New York Vehicle and Traffic Law 600(1): Leaving Scene of an Incident Without Reporting- Property Damage

New York Vehicle and Traffic Law 600(1): Leaving Scene of an Incident Without Reporting- Property Damage

An accident usually results in physical injury or property damage. In New York, you are required by the law to exchange information with the party sustaining the property damage or contact the law enforcement authorities before leaving the scene of an accident. The information should include your driver’s license, insurance identification details for the vehicle involved, your full names and home address. The insurance identification details must include the name of the provider and effective dates of your policy. The party sustaining the damage should also provide his license number. If he is not at the scene of the accident, he should report to the nearest police station as soon as possible.

Reporting a property damage before leaving the scene of the accident provides the police and the insurance company with enough information so that the case can be properly resolved. Leaving the scene without reporting the case or exchanging information may land you into serious trouble. You may be charged with leaving the scene of an accident illegally or hit and run. Even if you stop at the scene immediately the accident occurs, you may still be charged if you refuse to give the one sustaining the property damage your full details.

It is important you be calm after an accident so that you don’t make irrational decisions that might jeopardize your case. Stop the car, take a deep breath and relax. Slowly alight from the car and reach out to the other person involved to exchange information. Many people have been charged in New York’s courts because they failed to observe the due diligence after an accident.

Consider this case. Robert was late for work one morning. He hurriedly took his car keys and drove off hoping to arrive at his workplace on time. While he was driving down the streets in Manhattan, he saw one of his friends waving at him on the other side of the road. With a lot of excitement, he waved back. Unfortunately, he slightly lost control of the vehicle and sideswiped another car nearby. Though he noticed some damage on the side mirror of the car, Robert decided to continue with his journey. The other driver tried to stop him but to no avail. He quickly took a picture of Robert’s license plate.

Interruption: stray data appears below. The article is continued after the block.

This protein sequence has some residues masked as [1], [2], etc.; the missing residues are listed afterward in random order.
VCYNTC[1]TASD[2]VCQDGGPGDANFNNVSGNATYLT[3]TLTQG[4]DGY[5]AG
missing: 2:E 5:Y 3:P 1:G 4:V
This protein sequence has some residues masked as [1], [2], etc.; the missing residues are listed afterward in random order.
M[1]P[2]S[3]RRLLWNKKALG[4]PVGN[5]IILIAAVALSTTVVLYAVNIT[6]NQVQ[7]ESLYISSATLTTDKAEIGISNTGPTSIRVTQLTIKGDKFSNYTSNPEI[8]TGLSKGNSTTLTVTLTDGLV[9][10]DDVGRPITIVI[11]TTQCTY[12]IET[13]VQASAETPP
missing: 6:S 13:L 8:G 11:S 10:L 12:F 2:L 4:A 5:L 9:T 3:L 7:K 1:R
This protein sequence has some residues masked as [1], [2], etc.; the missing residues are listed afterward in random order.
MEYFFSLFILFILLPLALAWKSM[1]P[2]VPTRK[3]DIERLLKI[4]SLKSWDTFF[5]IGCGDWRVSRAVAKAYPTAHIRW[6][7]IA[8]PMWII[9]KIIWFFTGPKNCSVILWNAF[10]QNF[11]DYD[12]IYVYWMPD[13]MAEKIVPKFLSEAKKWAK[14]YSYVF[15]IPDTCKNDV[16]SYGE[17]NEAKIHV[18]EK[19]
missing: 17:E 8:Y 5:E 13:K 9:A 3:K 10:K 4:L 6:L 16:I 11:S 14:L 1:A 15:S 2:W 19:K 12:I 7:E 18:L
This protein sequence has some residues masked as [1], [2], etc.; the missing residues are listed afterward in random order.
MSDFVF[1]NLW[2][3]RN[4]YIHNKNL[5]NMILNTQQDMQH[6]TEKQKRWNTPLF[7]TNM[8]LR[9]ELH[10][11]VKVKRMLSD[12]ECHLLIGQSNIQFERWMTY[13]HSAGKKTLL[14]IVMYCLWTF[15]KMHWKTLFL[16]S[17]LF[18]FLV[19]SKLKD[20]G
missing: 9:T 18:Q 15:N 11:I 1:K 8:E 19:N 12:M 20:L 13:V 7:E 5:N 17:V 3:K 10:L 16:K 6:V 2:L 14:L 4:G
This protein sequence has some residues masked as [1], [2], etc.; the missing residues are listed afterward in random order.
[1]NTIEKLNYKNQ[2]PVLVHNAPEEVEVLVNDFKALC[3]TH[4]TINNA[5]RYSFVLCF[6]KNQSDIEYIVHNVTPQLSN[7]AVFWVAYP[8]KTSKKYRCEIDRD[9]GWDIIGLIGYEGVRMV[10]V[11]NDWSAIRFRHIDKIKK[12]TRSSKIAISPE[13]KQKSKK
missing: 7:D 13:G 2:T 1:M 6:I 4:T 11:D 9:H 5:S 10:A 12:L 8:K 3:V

In this case, Robert is risking heavy penalties or even a jail term for leaving the scene without reporting the damage or hit and run. It is clear that he knew that there was a significant damage to the side mirror of the other car. This offense falls in the category of a traffic infraction and attracts a fine of up to $250. You may also spend up to 15 days in jail if convicted of the crime.

Defenses to the Penal Code

Before the judge sentences you, the prosecutor must prove that indeed you knew about the property damage but chose to ignore it. In this case, the prosecutor will gather evidence from the other driver or talk to those who were nearby. He may also request for the camera footage of the incident from the traffic department. In your defense, you must prove beyond any reasonable doubts that you did not realize you hit an object or another vehicle.

Hire a Lawyer

The chances of succeeding when charged with violating the penal code are slim if you decide to defend yourself without a lawyer. A NYC criminal lawyer knows how to gather critical evidence and convince the judges to rule the case in your favor. You need a lawyer who has a lot of experience in defending clients in New York courts. The lawyer must also have a good track record and reputation.

Leave a Reply

Your email address will not be published. Required fields are marked *

Request Free Consultation

Please fill out the form below to receive a free consultation, we will respond to your inquiry within 24-hours guaranteed.